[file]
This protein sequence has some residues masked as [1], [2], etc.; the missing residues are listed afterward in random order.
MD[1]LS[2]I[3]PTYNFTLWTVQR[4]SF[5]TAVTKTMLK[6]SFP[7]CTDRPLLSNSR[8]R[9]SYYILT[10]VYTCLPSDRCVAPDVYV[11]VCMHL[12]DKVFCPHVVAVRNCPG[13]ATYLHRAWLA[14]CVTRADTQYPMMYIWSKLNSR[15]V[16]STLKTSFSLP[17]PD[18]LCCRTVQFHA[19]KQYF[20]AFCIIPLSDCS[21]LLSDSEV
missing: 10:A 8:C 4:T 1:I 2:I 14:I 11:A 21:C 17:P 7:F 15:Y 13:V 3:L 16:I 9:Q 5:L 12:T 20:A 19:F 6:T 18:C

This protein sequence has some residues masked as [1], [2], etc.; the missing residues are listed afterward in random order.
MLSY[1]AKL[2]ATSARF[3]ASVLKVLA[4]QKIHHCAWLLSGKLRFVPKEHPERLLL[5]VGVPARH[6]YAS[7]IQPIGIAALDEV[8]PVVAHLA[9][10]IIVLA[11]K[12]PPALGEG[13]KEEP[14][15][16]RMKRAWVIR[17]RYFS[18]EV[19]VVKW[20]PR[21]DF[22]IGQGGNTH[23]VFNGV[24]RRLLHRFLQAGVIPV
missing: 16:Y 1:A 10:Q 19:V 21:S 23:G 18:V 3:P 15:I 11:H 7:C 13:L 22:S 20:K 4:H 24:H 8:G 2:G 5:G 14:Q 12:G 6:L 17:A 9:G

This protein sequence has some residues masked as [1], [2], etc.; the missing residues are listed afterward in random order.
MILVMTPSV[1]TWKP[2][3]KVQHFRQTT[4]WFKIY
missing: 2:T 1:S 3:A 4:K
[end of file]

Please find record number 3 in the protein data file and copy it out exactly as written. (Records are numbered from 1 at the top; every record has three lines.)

This protein sequence has some residues masked as [1], [2], etc.; the missing residues are listed afterward in random order.
MILVMTPSV[1]TWKP[2][3]KVQHFRQTT[4]WFKIY
missing: 2:T 1:S 3:A 4:K